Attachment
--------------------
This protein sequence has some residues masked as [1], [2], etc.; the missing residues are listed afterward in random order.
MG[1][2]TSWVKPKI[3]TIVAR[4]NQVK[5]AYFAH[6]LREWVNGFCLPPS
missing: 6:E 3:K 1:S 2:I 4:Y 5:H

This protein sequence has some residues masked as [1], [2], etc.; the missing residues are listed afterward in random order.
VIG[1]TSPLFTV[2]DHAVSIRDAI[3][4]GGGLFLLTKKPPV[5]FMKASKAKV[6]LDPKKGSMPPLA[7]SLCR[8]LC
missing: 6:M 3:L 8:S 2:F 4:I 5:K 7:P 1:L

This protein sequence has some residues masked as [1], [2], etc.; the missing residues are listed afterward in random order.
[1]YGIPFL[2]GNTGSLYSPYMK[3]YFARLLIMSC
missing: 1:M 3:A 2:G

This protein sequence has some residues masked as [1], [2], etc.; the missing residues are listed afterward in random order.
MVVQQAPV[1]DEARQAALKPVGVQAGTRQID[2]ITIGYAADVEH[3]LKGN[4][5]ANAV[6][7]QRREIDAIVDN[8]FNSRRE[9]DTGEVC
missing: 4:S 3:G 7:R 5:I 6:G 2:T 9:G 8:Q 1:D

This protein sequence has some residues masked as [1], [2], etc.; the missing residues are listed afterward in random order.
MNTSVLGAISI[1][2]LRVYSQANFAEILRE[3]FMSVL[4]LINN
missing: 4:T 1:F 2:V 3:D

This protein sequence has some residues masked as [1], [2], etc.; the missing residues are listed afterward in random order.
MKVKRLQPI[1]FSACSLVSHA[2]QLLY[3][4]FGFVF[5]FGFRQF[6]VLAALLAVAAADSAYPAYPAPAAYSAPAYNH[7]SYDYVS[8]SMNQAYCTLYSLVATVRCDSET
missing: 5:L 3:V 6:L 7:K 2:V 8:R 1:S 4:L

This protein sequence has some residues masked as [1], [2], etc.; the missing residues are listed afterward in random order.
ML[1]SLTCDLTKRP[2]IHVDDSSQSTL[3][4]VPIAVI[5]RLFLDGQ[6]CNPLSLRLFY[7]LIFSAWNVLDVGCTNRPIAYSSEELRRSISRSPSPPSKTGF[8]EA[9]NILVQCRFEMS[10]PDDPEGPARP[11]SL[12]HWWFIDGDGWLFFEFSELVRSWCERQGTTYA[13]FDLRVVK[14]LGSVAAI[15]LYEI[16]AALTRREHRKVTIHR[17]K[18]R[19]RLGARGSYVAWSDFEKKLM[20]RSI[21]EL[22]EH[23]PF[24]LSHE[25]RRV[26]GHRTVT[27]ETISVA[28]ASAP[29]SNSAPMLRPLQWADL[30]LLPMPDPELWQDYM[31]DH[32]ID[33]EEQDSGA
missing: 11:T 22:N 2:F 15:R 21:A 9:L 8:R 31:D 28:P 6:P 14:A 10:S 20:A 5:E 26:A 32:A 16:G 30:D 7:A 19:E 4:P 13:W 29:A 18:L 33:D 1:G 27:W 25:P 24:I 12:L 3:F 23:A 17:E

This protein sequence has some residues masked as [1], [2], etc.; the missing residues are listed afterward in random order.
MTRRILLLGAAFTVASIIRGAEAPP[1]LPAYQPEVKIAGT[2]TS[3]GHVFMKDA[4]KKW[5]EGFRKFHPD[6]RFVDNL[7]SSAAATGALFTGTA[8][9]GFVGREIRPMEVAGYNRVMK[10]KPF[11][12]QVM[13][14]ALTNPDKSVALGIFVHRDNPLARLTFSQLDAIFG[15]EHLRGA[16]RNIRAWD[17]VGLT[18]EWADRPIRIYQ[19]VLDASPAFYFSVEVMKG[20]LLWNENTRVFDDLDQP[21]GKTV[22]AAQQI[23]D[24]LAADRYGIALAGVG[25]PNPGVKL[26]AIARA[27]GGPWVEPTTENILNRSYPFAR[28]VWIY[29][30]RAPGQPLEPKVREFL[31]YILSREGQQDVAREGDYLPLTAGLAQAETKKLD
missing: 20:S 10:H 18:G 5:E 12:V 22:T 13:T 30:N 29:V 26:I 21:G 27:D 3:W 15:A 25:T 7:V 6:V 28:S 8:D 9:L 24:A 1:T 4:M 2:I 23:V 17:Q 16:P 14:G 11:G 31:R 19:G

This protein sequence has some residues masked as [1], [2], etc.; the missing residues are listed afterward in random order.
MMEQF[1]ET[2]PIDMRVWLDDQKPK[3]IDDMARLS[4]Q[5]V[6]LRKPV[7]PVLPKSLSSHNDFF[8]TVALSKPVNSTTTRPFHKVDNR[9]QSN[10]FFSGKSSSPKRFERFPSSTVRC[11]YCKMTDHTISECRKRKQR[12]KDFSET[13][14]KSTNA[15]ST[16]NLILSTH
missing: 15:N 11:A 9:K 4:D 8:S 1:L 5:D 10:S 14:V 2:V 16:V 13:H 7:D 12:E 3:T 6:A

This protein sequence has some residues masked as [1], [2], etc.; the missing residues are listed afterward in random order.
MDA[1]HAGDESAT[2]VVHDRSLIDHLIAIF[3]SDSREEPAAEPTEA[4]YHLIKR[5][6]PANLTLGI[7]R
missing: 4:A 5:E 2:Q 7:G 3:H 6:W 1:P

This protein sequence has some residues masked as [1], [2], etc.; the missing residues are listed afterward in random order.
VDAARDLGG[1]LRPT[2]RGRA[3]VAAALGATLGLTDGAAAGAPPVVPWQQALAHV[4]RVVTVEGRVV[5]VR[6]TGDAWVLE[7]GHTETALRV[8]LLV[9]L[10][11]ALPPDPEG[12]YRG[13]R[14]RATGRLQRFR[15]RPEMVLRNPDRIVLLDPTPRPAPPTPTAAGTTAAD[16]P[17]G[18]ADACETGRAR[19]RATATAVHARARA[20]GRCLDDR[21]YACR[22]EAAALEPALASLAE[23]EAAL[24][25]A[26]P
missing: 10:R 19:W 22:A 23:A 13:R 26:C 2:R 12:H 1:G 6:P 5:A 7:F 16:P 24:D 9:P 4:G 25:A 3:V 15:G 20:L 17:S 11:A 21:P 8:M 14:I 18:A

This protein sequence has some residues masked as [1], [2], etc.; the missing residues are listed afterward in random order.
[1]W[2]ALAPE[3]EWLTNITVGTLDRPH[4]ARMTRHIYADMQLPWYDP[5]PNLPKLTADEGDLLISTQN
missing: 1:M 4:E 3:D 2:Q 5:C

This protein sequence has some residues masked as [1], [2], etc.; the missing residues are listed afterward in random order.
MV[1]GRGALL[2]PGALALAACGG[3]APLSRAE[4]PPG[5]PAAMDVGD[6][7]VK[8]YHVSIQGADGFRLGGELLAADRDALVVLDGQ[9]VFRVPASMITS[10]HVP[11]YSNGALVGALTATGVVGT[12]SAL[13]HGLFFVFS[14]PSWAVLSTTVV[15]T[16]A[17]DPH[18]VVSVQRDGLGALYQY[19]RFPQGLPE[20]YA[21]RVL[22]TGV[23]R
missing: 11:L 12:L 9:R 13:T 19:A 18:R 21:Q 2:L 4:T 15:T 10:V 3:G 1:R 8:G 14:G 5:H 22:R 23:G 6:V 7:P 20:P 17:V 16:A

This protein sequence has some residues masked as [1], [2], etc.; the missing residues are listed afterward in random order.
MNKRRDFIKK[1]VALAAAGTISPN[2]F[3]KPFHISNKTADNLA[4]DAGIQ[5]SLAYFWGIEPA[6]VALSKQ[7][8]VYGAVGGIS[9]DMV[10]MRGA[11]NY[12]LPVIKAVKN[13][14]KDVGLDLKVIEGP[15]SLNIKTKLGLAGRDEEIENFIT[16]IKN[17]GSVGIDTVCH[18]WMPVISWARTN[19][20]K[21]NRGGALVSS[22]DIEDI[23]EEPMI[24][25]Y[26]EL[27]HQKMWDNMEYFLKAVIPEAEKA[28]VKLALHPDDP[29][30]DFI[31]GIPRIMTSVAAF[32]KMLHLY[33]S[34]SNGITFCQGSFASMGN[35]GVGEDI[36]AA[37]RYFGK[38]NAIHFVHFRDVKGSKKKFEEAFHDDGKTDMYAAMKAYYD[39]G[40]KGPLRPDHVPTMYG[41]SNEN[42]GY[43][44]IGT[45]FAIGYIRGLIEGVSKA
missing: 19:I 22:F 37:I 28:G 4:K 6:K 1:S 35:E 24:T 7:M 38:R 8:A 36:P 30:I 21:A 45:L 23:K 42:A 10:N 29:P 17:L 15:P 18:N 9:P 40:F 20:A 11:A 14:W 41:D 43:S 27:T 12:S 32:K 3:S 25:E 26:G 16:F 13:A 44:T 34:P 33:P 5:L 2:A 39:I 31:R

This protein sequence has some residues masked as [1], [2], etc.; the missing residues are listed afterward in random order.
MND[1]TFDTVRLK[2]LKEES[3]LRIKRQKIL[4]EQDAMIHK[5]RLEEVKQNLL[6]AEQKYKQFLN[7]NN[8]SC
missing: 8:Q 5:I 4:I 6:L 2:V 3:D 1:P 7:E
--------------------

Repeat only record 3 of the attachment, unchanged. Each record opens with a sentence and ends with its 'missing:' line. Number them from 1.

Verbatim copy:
This protein sequence has some residues masked as [1], [2], etc.; the missing residues are listed afterward in random order.
[1]YGIPFL[2]GNTGSLYSPYMK[3]YFARLLIMSC
missing: 1:M 3:A 2:G